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ASE at Inspiring Women in Science Symposium

10 May 2018

       
Asst Prof Janice Lee   Deepa Mele Veedu

ASE was visible at the inaugural College of Science Symposium “Inspiring Women in Science” last week, through Asst Prof. Janice Lee being an invited speaker and Ms Deepa Mele Veedu winning the Women in Science Travel Grant Award.

The symposium was arranged by the College of Science as a means of promoting women in the fields of science, technology, engineering and math (STEM). Despite women making up half or more of students at undergraduate and graduate level (at least in science), the gender gap persists at higher levels in the university hierarchy. In his opening remarks, NTU Provost Ling San, presented statistics that showed some trends in the direction towards increasing female representation at NTU, but, as pointed out by invited speaker Prof. Zee Upton, executive director at IMB A*Star, the proportion of women at the level of professor or dean is still very small.

In an insightful talk, ASE’s Asst. Prof. Janice Lee highlighted three key areas for promoting women in science, based on her own experience as a Singaporean female scientist, both overseas and in Singapore. From the top management, she called for active measures to build supportive working environments, with leaders being receptive to the needs and situations of all employees. Working on creating an inclusive environment, where everyone gets listened to, can help lab groups grow as a team as well as increasing awareness of women’s experience of working in science and help create a culture that supports women. She also pointed out that in many scientific fields jobs are scarce and one thing that employers can do is to “simply acknowledge the possibility of unconscious bias at play during any hiring process”, as studies show that a bias towards male applicants exists.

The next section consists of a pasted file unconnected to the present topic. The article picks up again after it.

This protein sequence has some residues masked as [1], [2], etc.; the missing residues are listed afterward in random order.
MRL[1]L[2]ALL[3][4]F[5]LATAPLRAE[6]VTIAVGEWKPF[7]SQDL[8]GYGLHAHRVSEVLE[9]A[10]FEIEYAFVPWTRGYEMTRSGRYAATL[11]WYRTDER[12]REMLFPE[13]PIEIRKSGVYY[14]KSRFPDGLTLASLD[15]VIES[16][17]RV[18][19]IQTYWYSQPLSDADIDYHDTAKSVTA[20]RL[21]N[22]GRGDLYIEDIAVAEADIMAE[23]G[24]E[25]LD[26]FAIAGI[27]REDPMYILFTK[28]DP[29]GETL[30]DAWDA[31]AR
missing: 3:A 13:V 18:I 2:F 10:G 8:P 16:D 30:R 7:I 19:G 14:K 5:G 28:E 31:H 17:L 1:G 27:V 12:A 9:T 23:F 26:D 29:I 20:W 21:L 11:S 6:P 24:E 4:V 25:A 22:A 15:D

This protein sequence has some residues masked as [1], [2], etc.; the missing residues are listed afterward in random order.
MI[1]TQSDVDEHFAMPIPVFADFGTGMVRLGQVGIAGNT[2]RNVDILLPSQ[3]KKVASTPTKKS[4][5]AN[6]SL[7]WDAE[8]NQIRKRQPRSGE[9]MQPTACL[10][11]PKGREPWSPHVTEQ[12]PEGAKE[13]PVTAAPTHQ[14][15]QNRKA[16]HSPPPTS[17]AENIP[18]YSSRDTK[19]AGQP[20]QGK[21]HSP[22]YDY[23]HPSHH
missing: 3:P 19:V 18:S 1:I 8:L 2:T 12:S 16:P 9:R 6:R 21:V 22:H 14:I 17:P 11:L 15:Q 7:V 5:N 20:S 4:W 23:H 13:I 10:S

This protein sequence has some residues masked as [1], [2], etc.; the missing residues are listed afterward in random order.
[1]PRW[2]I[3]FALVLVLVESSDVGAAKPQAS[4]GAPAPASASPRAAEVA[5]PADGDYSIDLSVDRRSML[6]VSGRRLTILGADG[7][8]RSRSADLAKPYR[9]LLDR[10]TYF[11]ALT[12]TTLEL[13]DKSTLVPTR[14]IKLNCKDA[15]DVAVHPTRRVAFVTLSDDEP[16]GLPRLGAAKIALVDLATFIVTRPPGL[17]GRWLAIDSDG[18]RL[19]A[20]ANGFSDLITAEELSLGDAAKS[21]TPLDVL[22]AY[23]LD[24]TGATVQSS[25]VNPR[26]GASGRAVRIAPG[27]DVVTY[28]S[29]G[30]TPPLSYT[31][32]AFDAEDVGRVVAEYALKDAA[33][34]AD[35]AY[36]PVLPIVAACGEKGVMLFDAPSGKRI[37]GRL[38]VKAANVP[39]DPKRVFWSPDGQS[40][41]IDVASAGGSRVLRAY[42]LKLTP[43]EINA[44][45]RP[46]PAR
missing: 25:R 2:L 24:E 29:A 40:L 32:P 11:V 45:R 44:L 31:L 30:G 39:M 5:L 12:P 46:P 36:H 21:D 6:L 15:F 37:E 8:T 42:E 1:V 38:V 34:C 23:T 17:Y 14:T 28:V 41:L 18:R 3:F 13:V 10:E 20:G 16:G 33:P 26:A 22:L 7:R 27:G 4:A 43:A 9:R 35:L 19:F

The issue of balancing family and research career is often brought up as a reason for women falling behind at work, however, both Asst. Prof. Lee and the other speakers emphasized that though more support at a structural level is needed, there are ways around the care-giving responsibilities for example through personal organizational strategies. An overall take home message was for young female scientists to put themselves out there and go for it.

One promising young female scientist who is doing just that and has a strong drive to advance science is Ms. Deepa Mele Veedu, PhD student in Earthquake Physics at ASE, who was one of the winners of the College of Science Women in Science Travel Grant. Ms. Mele Veedu had a flying start to her research career with her first publication being a first-authoured paper in Nature in 2016. Her research fields are earthquake cycle modelling and seismic hazards, she has a broad background in geophysics and the travel grant is only one in a long row of grants and awards she has won.

Using numerical simulations, she has shown that rocks can break basically in two different ways, through slow and fast ruptures consecutively. Such studies are critical to translate theoretical understanding of rock mechanics to useful earthquake prediction. The travel grant would help her to share her current work on identifying alternating slow and fast ruptures in laboratory experiments to the scientific community.

Responding to the travel grant from the college of science, she says that, to advance science and society, both women and men should work together and compete in a common platform.